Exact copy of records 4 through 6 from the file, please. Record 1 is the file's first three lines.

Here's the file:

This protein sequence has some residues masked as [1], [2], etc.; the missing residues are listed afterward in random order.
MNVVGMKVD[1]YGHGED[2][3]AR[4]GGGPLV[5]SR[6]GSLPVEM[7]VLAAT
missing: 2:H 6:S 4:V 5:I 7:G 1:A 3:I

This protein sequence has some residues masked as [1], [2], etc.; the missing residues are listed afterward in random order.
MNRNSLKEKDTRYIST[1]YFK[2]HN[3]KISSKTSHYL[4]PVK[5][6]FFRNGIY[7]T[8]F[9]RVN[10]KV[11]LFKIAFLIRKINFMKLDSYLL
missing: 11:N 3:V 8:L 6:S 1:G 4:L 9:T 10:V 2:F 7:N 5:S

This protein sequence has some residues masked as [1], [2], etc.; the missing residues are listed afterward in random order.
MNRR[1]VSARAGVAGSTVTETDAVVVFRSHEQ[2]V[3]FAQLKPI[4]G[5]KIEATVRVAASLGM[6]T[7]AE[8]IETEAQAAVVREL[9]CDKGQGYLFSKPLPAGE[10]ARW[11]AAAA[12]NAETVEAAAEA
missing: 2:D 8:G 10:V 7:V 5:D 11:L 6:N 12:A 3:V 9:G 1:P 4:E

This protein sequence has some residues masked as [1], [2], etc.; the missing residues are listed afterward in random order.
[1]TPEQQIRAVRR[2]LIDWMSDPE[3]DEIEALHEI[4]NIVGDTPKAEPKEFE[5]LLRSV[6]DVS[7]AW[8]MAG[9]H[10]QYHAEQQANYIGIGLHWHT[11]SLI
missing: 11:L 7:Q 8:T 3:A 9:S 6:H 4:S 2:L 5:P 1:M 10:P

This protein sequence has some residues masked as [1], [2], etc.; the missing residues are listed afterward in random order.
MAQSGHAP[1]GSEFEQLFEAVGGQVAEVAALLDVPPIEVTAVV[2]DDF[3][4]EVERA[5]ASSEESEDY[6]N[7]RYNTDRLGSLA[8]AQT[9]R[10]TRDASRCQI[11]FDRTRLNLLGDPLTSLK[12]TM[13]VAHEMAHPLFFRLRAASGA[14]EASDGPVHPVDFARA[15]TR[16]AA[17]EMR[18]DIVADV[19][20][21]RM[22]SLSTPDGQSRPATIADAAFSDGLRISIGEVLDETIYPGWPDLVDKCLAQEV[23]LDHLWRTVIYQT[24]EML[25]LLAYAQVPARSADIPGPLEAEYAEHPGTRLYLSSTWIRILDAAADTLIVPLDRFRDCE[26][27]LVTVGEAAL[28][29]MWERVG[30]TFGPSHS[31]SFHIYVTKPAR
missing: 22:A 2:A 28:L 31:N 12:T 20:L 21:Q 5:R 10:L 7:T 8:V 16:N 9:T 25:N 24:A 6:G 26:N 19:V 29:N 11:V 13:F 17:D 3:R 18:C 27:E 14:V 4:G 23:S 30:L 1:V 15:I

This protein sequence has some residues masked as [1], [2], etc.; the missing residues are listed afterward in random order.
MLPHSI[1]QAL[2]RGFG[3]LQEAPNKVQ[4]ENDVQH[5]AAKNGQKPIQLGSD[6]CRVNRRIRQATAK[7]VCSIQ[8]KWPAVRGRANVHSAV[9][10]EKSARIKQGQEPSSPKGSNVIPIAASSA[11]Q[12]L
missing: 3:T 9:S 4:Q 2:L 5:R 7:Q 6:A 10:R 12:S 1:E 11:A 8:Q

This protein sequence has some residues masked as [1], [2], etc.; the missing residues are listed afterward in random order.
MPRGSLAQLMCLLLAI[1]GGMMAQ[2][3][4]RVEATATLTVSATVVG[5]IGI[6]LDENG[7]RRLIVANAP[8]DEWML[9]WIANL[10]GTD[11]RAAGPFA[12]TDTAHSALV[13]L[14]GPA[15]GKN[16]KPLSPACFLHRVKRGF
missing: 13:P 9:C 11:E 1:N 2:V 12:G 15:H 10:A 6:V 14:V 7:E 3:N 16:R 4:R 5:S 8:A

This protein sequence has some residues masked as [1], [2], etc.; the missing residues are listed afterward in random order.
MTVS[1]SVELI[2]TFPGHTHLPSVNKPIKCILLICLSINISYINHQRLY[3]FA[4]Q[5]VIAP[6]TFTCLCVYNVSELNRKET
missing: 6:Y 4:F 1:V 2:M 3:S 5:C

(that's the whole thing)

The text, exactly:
This protein sequence has some residues masked as [1], [2], etc.; the missing residues are listed afterward in random order.
[1]TPEQQIRAVRR[2]LIDWMSDPE[3]DEIEALHEI[4]NIVGDTPKAEPKEFE[5]LLRSV[6]DVS[7]AW[8]MAG[9]H[10]QYHAEQQANYIGIGLHWHT[11]SLI
missing: 11:L 7:Q 8:T 3:A 9:S 6:H 4:S 2:L 5:P 1:M 10:P

This protein sequence has some residues masked as [1], [2], etc.; the missing residues are listed afterward in random order.
MAQSGHAP[1]GSEFEQLFEAVGGQVAEVAALLDVPPIEVTAVV[2]DDF[3][4]EVERA[5]ASSEESEDY[6]N[7]RYNTDRLGSLA[8]AQT[9]R[10]TRDASRCQI[11]FDRTRLNLLGDPLTSLK[12]TM[13]VAHEMAHPLFFRLRAASGA[14]EASDGPVHPVDFARA[15]TR[16]AA[17]EMR[18]DIVADV[19][20][21]RM[22]SLSTPDGQSRPATIADAAFSDGLRISIGEVLDETIYPGWPDLVDKCLAQEV[23]LDHLWRTVIYQT[24]EML[25]LLAYAQVPARSADIPGPLEAEYAEHPGTRLYLSSTWIRILDAAADTLIVPLDRFRDCE[26][27]LVTVGEAAL[28][29]MWERVG[30]TFGPSHS[31]SFHIYVTKPAR
missing: 22:A 2:A 28:L 31:N 12:T 20:L 21:Q 5:R 10:L 7:T 8:V 16:N 9:T 25:N 24:A 6:G 26:N 19:V 29:N 11:V 13:F 17:D 3:R 18:C 27:E 14:V 4:G 23:S 30:L 1:V 15:I

This protein sequence has some residues masked as [1], [2], etc.; the missing residues are listed afterward in random order.
MLPHSI[1]QAL[2]RGFG[3]LQEAPNKVQ[4]ENDVQH[5]AAKNGQKPIQLGSD[6]CRVNRRIRQATAK[7]VCSIQ[8]KWPAVRGRANVHSAV[9][10]EKSARIKQGQEPSSPKGSNVIPIAASSA[11]Q[12]L
missing: 3:T 9:S 4:Q 2:L 5:R 7:Q 6:A 10:R 12:S 1:E 11:A 8:Q